The Border Watch : January 17th 2014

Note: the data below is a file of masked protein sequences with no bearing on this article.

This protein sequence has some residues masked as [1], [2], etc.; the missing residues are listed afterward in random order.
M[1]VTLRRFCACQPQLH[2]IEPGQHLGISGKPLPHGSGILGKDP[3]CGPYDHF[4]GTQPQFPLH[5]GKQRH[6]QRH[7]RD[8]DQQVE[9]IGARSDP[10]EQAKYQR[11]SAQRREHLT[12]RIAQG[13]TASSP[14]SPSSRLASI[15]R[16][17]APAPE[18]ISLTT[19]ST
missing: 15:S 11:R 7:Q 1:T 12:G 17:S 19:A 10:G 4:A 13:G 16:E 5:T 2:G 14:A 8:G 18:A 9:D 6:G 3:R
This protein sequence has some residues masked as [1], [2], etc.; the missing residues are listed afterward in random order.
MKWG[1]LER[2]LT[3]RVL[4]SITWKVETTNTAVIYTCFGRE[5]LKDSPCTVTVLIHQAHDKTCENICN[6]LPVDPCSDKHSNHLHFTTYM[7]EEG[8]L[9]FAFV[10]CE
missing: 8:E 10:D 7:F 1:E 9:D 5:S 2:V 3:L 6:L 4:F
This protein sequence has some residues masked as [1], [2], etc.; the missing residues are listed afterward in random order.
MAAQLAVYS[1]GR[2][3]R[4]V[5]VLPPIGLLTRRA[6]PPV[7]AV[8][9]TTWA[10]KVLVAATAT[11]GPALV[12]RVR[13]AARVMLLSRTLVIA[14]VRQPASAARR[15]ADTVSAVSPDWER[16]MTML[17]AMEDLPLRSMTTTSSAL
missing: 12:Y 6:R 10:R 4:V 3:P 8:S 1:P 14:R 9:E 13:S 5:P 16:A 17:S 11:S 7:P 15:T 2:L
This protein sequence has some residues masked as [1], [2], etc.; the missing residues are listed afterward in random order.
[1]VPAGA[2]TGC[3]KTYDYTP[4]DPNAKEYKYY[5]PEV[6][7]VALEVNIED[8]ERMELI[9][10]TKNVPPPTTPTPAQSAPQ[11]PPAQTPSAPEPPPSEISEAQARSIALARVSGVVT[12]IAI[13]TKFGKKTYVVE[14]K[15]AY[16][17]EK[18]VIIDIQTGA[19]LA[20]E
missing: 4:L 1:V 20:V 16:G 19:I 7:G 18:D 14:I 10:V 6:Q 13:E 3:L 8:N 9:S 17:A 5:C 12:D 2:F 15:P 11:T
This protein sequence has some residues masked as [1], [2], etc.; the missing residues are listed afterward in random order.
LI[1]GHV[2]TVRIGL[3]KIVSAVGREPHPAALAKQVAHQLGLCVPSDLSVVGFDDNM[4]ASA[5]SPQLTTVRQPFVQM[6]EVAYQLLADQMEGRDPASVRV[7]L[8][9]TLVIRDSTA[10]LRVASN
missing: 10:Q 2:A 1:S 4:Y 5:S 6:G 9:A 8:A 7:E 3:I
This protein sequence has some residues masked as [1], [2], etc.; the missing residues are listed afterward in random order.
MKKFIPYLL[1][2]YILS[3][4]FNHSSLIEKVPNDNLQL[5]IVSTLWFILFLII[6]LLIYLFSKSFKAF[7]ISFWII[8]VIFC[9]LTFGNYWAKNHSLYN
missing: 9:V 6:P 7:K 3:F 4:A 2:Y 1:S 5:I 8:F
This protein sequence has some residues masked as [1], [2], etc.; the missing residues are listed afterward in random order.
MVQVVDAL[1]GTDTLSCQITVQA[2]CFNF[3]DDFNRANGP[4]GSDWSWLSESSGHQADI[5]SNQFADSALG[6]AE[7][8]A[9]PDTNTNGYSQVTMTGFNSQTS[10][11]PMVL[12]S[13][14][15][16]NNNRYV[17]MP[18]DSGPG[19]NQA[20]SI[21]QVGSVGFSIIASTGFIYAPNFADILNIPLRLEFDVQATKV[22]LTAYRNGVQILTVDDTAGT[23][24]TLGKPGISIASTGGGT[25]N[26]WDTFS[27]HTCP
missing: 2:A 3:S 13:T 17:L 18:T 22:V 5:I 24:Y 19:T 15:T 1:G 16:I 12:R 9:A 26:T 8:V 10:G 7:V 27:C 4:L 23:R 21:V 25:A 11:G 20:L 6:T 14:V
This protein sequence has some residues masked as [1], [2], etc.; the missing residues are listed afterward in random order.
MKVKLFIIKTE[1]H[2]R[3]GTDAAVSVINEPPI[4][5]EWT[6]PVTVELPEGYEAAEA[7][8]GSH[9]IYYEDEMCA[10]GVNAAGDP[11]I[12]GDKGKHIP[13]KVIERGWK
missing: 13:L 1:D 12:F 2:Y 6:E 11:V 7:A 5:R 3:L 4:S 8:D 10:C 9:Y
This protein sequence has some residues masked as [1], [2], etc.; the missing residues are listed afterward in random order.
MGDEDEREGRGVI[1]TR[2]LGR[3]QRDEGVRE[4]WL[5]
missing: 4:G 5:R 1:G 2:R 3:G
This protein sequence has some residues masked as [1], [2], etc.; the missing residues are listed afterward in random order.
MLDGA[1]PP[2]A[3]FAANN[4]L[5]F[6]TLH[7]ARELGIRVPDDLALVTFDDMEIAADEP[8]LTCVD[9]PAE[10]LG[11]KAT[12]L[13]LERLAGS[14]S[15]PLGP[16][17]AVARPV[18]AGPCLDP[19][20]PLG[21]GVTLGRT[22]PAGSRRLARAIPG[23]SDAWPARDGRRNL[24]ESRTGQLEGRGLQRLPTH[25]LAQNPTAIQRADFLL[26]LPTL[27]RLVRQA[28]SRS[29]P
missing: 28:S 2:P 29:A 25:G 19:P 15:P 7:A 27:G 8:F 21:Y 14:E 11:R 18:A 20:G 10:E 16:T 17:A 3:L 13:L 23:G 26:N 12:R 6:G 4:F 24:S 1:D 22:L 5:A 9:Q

8 OPINION EDITORIAL ENDURING this week’s heatwave has been a struggle for everybody, but thankfully we have not faced bushfi re conditions in the Lower South East so far. However, today marks the fi rst day of “extreme” fi re danger weather after “severe” conditions earlier this week. The Country Fire Service is desperate to ensure everybody gets the message so the region can remain free of tragedy. Sadly, the onset of hot weather also brings the danger of bushfi res, known all too well across Australia, including in the South East. Agricultural machinery is often to blame for fi res starting. It is hard enough working through the heat, so take a break and stay out of the paddocks in the hot weather to not only protect your own safety, but the entire community’s. Temperatures of 40 degrees and higher have been recorded on the Limestone Coast this week, with Mount Gambier facing its hottest day in history yesterday. Today is expected to involve worse fi re conditions, with grass baked by days of heat and winds picking up while changing direction. The Country Fire Service has been pushed to the brink right across the state as 22 fi res continued to burn at press time yesterday. At least 150 fi refi ghters have been called from all over the region to help fi ght a blaze at Ngarkat Conservation Park, a 270,000 hectare area north of Keith. The CFS is being stretched to the limit, with volunteers working around the clock to help contain the blazes. Many of the men and women working in these extreme conditions are protecting their own community, while others are far away from their families to help others in need. Think of this as you go about your business or leisure today. Being a volunteer fi refi ghter can be rewarding, but there is no doubt how hard it would be on the frontline. Without them, we would be in strife. VISIT US ONLINE borderwatch.com.au COMMENT Soccer thugs have done enormous damage to the sport FROM THE FRONT PORCH F GGR G FR GR GREENWOOD GRAHAM IT was not that long ago when commentators were suggesting the next “big thing” in Australian sport would be soccer. After all, it is the world game, and the fact it is played in almost every country around the world lends credible weight to that theory. SCOTT GROUP OF COMPANIES 538600 8 - The Border Watch, Friday, January 17, 2014 RALPH LASLETT OB Flat I will be glad to see the back of it. It will be easier on the animals on my farm as I am looking to sell some at the market next week, so I hope it will be cooler. MAC WALLACE Mount Gambier I cannot wait. I will fi nally be able to get some work done on my property without being cooked next week. FELIX SCHUSTER Germany Yeah it has been incredibly hot, so I have stayed in the library. It is really cool in there, but I am looking to get outside again when the temperature drops next week. But for it to be a serious force in Australia, soccer needed a big cleanout and that happened about 15 years ago when the ethnic names of clubs disappeared. This cultural cleansing was reportedly supposed to bring the game into the 21st century and by clearing out the violent minority element that was associated with soccer of that era, it would become a more family-orientated sport. It worked at fi rst and the tribal thuggery that had been associated with soccer clubs around the world was kept under control. The appeal of soccer during the early part of 2000 gathered momentum and after Australia’s success at the World Cup there were plenty of theories suggesting soccer would soon overtake AFL as the premium sport in Australia. However, it failed to make a dent on the grip AFL has in this country and soccer was forced to move to summer, where its offi cials believed it could challenge cricket. Many suggested, me included, that Channel Nine would be better off securing STREET SWEEPER Will you be glad to see this week’s heatwave end? soccer’s television rights rather than trying to take the AFL from Channel Seven. After its initial move to summer, soccer was on a roll and nothing appeared likely to stop its move from a second-rate, minor national sport into the big league, putting it alongside the AFL, NRL, netball and cricket. With Australia’s Test side experiencing some low moments in the past few years, soccer did improve its popularity with increased attendances and a new television deal with Fox Sports. At the start of this season, soccer chiefs were bragging it would overtake cricket as the number one summer sport and from there would have the AFL fi rmly in its sights. Two things happened in the past few months which derailed soccer in a major way. Firstly, Cricket Australia was smart enough to sell television rights for the Big Bash and programmed the series through the summer holiday period, putting it head-to-head with soccer. Not only did the Big Bash match soccer’s A-League attendances, but in terms of the television audience, it slaughtered its opponent. In Big Bash’s debut on Channel Ten, 1.1m watched the opening match while only 89,000 watched soccer. On new year’s night 56,000 watched soccer, but cricket attracted 697,000 viewers. In addition, on one day over the weekend of the fi fth test 1.55 million viewers watched cricket, Big Bash attracted 681,000 and tennis’ Brisbane International 260,000, leaving soccer languishing at the rear with only 83,000 viewers. But the most serious thing that happened and one which will haunt soccer for some time, was the violence by soccer thugs rioting in Melbourne streets over the same weekend. The footage of Sydney Wanderers and Melbourne Victory supporters rioting in the central business district with metal poles follows last year’s effort when fans set fi re to 170 seats at Etihad Stadium. Commentators are saying soccer is doomed to remain a second-tier sport in Australia unless administrators take serious steps to stamp out the anti-social supporters. What was most disappointing in this ugly episode was, at fi rst, soccer offi cials were in denial, accusing the media of a beat-up. For goodness sake, what other fans go to support their club armed with face masks, loud hailers, marine fl ares and bottles which were hurled at each other and police? The marine fl ares are very dangerous and produce heat so intense they can “burn to the bone”. These hooligans were armed and ready for a fi ght. It is not the Australian way and soccer must eradicate these thugs from the game. While they are a minority, unless soccer chiefs maintain their strong stand the sport will continue to wallow in the depths of second-tier status. Time will tell whether the violence has frightened off major free-to-air television networks from televising the sport in the future.